The end of 2002 has seen a total of 129 definitive or probable
cases of variant Creutzfeldt-Jakob disease (vCJD) reported in the United Kingdom
(UK) (1). Elsewhere numbers remain small, with 8 cases in Europe (6 in France,
1 in Italy, and 1 in the Republic of Ireland) and a further 2 cases in North
America (Canada and the USA).
The latest figures show that in the UK last year 17 people died from vCJD,
3 less than the previous year (see figure). A further 8 cases are still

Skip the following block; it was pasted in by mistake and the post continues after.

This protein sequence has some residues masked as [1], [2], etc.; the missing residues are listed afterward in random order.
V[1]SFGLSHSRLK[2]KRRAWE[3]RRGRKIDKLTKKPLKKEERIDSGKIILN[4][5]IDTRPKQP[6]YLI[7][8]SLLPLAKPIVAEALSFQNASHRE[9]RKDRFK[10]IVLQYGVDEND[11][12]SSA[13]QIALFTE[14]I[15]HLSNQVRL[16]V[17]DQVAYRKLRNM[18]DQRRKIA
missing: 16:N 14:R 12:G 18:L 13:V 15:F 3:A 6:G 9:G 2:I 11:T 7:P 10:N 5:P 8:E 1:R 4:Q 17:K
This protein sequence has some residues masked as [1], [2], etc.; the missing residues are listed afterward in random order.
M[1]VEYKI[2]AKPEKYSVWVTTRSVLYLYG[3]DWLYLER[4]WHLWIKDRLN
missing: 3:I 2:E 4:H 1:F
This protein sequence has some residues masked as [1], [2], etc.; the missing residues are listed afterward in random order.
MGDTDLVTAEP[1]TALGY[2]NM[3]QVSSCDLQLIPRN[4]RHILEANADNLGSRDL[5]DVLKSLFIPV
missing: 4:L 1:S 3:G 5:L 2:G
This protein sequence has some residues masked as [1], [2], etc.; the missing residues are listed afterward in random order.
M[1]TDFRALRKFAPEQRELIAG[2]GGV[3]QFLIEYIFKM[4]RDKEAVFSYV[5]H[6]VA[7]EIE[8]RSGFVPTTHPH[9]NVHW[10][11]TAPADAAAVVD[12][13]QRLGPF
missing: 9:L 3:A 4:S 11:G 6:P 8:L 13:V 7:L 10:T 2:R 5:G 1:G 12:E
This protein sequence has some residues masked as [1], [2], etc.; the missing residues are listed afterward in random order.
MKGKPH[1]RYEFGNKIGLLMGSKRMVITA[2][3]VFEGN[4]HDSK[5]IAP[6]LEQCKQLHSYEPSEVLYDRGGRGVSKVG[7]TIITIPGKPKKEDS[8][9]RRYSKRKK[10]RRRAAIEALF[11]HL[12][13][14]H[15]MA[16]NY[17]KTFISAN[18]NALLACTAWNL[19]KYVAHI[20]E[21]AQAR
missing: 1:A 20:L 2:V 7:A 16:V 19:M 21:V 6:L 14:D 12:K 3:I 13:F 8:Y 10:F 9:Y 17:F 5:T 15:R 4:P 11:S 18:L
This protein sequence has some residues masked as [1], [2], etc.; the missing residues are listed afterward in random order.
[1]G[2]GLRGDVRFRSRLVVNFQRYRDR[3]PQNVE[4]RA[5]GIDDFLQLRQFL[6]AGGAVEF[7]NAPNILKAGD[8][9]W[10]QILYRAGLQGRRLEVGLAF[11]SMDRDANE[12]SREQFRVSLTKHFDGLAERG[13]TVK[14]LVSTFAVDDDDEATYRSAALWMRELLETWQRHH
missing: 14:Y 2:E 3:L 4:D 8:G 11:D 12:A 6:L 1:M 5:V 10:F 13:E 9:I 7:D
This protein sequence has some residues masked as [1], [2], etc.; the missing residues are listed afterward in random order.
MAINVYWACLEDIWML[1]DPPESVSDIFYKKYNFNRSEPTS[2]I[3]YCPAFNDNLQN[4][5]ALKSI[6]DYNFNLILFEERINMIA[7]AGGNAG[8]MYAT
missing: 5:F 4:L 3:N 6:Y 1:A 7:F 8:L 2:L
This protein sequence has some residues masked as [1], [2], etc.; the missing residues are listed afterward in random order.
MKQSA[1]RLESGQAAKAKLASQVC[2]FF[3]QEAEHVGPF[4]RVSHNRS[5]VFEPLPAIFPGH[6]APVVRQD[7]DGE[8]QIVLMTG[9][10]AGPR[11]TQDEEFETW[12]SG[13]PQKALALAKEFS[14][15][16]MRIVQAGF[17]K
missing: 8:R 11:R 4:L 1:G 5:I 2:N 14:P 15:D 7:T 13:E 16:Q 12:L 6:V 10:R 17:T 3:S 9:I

alive. It is, however, too early to conclude the epidemic is waning. To
date, all affected people have been methionine homozygotes at codon 129
of the prion protein gene but other genotypes may also be susceptible.
Figure: Deaths of definite and probable vCJD in the UK (data to
6 January 2003)
There is currently no effective treatment for vCJD, which is believed to
be caused by exposure to the bovine spongiform encephalopathy (BSE) agent,
most plausibly through eating BSE contaminated meat or meat products.